OurMine Hacks into Sony’s Hacked Twitter Account to Confirm the Hack… High on Holidays?
2016 has been one interesting journey for those following online security. Hacks, data breaches, data dumps, presidents accusing other countries of hacking critical systems, and the list goes on. In hopefully one of the last such stories for the year, hacked Sony Music account tweeted a fake announcement that Britney Spears is dead.
OurMine hacked Sony to debunk that Spears is, in fact, alive
Sony Music’s official Twitter account posted earlier today that Britney Spears was dead. “britney spears is dead by accident! we will tell you more soon,” the @SonyMusicGlobal account read before it deleted the tweets.
Spears’ rep later confirmed to CNN that the singer was alive.
The interesting development followed later when OurMine, a hacking group notorious for hacking celebrity Twitter accounts, hacked into Sony account to check if it was breached.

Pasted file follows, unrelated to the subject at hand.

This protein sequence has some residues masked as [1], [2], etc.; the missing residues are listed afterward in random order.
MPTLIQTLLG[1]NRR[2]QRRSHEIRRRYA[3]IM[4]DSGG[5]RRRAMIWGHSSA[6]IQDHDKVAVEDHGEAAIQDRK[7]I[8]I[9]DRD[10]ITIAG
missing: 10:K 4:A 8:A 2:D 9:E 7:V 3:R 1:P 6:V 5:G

The group – using Sony’s Twitter account – posted the following messages, confirming that the account was hacked and that someone else was responsible for the original hack.
OurMine gained fame for breaking into several celebrity accounts. This year alone the group took control of Facebook CEO Mark Zuckerberg’s accounts (multiple times), Google CEO Sundar Pichai’s Quora account, Twitter CEO Jack Dorsey’s Twitter account, and also breached into BuzzFeed network after the publication ran a story that identified one of OurMine hackers.
This is not the first time for Sony to taste the bitter notes of a hack either. Sony was hacked in 2014 that was carried out by a group calling itself the “Guardians of Peace,” as retaliation against a comedy about the North Korean leader Kim Jong Un. The hack had also resulted in leaks of personal information and embarrassing emails from Sony executives and celebrities.
OurMine told the folks at Mashable that the group only hacked into Sony’s account today to dispel the rumor of Spears’ death before it ran wild. They added that it was the first time they have hacked to dispel a rumor, but “maybe we will keep doing that.”
Shortly after, all four messages (by the original intruder and OurMine) were deleted as it appeared that Sony got back the control of its Twitter account.
As we say goodbye to 2016, it’s time to start thinking about securing your own social media accounts too. Enable 2-factor authentication, revoke access to third-party applications, and of course, don’t reuse passwords like Zuck.